Since fighting began six years ago in the Democratic Republic of the Congo (DRC), more than 3 million people have died, mostly from disease and starvation. Millions more have been driven from their homes, many beyond the reach of refugee relief groups. The roots of the conflict in Africa’s
third largest nation lie in the struggle for control of natural resources, particularly the vast mineral wealth. Biodiversity conservation in the midst of such misery and chaos has been all but impossible.
A new multimillion-dollar initiative by CI and the Dian Fossey Gorilla Fund International (DFGFI) symbolizes a gradual return to normalcy in the DRC. The agreement will protect a 7.4-million-acre conservation corridor in the eastern region. Stretching from Maiko National Park and the Tayna Gorilla Reserve to Kahuzi-Biega National Park, the corridor is home to all but a handful of the roughly 5,000 remaining eastern lowland gorillas
, down from about 17,000 in 1994.
Helping to guide the project will be the leaders, or mwami
, of eight tribal nations. Despite the wars and political turmoil, mwami
have been a relatively influential and stabilizing force in the region. “These traditional leaders are resilient and have a strong following among their people,” says Juan Carlos Bonilla, senior director for CI’s Central Africa program. “This provides the authority critical to lasting conservation.”
Most of the eastern DRC lies in the Congo Forests
high-biodiversity wilderness area, a largely intact region of primary rainforest sheltering high numbers of species
found nowhere else. In addition to the gorilla, the area harbors healthy populations of chimpanzee, forest elephant, Congo peafowl, and leopard. These species have been under constant threat from recurring conflicts, bushmeat hunting, unregulated mining, and human encroachment.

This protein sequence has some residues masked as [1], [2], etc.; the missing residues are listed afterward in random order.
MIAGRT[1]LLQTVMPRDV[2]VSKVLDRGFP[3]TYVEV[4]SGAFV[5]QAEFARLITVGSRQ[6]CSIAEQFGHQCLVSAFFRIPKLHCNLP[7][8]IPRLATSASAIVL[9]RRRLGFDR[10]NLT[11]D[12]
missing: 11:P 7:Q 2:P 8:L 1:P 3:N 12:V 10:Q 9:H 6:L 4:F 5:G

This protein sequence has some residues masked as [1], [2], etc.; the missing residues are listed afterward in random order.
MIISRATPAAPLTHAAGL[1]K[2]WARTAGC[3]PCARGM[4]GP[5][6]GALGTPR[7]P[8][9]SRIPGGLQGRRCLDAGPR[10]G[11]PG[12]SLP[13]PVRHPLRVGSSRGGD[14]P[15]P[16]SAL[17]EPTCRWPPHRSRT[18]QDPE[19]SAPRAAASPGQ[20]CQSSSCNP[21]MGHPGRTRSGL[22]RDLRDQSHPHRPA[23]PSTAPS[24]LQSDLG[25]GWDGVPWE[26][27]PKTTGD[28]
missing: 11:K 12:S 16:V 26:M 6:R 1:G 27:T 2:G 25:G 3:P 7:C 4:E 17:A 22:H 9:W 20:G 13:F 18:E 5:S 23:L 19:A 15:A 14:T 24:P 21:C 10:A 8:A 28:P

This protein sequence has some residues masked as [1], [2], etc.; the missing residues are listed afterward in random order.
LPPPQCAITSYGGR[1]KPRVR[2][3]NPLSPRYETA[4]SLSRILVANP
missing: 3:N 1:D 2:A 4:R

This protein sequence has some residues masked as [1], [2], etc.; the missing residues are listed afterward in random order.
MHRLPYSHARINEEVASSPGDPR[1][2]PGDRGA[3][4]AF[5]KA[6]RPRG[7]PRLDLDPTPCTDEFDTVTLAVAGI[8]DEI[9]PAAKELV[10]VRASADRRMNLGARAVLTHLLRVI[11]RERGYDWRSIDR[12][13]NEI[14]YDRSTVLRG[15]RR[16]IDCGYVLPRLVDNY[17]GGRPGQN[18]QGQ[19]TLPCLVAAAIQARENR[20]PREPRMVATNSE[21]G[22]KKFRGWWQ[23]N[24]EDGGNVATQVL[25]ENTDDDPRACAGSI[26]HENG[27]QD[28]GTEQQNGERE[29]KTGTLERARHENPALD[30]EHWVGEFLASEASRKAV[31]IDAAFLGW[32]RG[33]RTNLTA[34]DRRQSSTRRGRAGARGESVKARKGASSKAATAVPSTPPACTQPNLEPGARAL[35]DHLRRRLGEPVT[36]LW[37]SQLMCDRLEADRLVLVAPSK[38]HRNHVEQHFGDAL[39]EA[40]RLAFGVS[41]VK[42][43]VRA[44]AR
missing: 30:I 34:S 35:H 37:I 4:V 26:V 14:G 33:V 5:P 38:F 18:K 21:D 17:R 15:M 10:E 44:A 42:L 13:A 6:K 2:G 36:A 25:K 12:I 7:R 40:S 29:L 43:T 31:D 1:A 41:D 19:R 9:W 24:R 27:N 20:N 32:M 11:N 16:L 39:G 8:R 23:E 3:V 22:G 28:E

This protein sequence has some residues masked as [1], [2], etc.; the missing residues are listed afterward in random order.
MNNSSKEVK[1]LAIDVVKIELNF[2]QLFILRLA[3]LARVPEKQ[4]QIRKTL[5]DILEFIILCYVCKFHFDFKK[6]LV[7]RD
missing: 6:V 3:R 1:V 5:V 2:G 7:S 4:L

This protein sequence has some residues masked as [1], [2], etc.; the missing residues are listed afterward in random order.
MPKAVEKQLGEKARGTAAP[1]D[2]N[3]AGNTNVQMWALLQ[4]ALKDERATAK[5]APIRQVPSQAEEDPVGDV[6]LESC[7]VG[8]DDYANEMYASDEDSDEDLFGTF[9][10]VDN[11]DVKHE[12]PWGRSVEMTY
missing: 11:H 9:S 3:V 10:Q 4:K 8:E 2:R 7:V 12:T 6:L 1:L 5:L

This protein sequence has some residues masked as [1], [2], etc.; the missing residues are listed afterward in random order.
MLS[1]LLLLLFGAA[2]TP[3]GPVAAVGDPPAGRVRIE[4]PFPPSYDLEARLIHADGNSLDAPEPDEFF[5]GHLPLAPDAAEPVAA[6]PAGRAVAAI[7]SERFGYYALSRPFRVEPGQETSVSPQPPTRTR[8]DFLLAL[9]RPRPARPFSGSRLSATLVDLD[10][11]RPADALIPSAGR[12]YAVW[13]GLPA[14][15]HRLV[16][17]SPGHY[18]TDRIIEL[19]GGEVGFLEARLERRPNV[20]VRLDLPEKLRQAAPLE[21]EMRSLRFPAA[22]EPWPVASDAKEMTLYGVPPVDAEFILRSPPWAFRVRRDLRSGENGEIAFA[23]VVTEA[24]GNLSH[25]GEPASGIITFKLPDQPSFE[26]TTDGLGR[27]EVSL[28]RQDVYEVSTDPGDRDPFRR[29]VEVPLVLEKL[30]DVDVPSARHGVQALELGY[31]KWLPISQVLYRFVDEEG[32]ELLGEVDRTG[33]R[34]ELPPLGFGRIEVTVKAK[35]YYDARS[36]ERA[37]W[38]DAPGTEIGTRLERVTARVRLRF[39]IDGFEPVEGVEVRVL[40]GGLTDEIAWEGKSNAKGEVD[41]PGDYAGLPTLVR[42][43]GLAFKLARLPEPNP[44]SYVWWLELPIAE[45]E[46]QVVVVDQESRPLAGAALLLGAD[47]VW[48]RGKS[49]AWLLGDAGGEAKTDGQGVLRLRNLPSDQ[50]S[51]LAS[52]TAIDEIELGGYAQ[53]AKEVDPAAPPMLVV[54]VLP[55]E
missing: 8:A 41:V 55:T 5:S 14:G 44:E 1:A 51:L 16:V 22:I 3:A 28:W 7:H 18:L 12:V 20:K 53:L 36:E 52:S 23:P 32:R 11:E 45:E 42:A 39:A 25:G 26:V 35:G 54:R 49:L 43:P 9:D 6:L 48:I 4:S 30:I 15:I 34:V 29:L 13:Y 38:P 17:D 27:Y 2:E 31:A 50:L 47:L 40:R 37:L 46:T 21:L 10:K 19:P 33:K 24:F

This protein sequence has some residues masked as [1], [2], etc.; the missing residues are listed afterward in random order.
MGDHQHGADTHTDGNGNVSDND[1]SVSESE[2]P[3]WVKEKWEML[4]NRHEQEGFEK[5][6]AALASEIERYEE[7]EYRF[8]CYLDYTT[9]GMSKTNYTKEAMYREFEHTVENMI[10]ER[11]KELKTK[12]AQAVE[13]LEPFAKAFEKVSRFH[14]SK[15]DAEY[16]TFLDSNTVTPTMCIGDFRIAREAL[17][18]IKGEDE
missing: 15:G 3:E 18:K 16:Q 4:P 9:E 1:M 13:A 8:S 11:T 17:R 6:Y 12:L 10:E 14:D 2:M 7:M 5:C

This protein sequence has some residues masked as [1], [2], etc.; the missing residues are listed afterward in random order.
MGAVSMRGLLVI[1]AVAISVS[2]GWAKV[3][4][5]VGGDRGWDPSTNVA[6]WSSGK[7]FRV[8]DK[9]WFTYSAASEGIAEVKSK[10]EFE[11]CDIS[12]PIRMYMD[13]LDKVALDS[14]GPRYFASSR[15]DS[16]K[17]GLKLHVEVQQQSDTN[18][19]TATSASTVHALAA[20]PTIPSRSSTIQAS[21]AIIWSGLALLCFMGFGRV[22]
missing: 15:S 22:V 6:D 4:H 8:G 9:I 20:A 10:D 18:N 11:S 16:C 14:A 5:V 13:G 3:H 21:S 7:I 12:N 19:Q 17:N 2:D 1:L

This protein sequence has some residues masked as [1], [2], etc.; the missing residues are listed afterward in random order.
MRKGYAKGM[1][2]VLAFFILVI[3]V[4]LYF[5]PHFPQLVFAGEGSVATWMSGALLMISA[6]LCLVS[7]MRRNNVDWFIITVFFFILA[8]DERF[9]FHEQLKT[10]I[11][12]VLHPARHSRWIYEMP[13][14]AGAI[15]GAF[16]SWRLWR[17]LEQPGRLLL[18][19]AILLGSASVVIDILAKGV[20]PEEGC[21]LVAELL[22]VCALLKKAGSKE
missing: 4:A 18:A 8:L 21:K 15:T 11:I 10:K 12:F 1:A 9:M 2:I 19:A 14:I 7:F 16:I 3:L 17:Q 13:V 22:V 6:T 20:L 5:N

Gorillas, however, are critical for the initiative. “These imposing primates are very charismatic,” says Patrick Mehlman, DFGFI’s director of Africa programs. “When people in the area hear about them, they become interested and want to learn more. This enhances conservation awareness for all of the floral and faunal species in their habitat.”
Financed by CI’s Global Conservation Fund and the US Agency for International Development, the project will build on the work of DFGFI. For the past two years, the Fossey fund has successfully mobilized the support of local mwami
for conservation efforts in the Tayna Gorilla Reserve. The key to their cooperation has been making human welfare a priority concern. The reserve permits a limited amount of sustainable farming and hunting but prohibits the killing of threatened species.
“You cannot undertake conservation efforts in the region without considering the needs of the people,” says Karl Morrison, corridor strategies director for CI’s Central Africa program. “They have very little, yet are very energetic and entrepreneurial. They’re just looking for some opportunities. The trick is to channel this energy into sustainable activities.”
The project will create eight communal reserves modeled on the Tayna Gorilla Reserve. Following established tribal boundaries, project planners aim to establish a seamless corridor of protected areas across the region. As lead nongovernmental organization in the corridor, CI will explore sustainable economic activities with reserve communities
and will develop infrastructure to monitor and control natural resource extraction such as bushmeat hunting, mining, and logging
“Ultimately,” says Morrison, “we want to build a framework that protects biodiversity, provides for the people and, like the mwami
and their customs, can stand up to the wars and instability that recently have become widespread in the region.”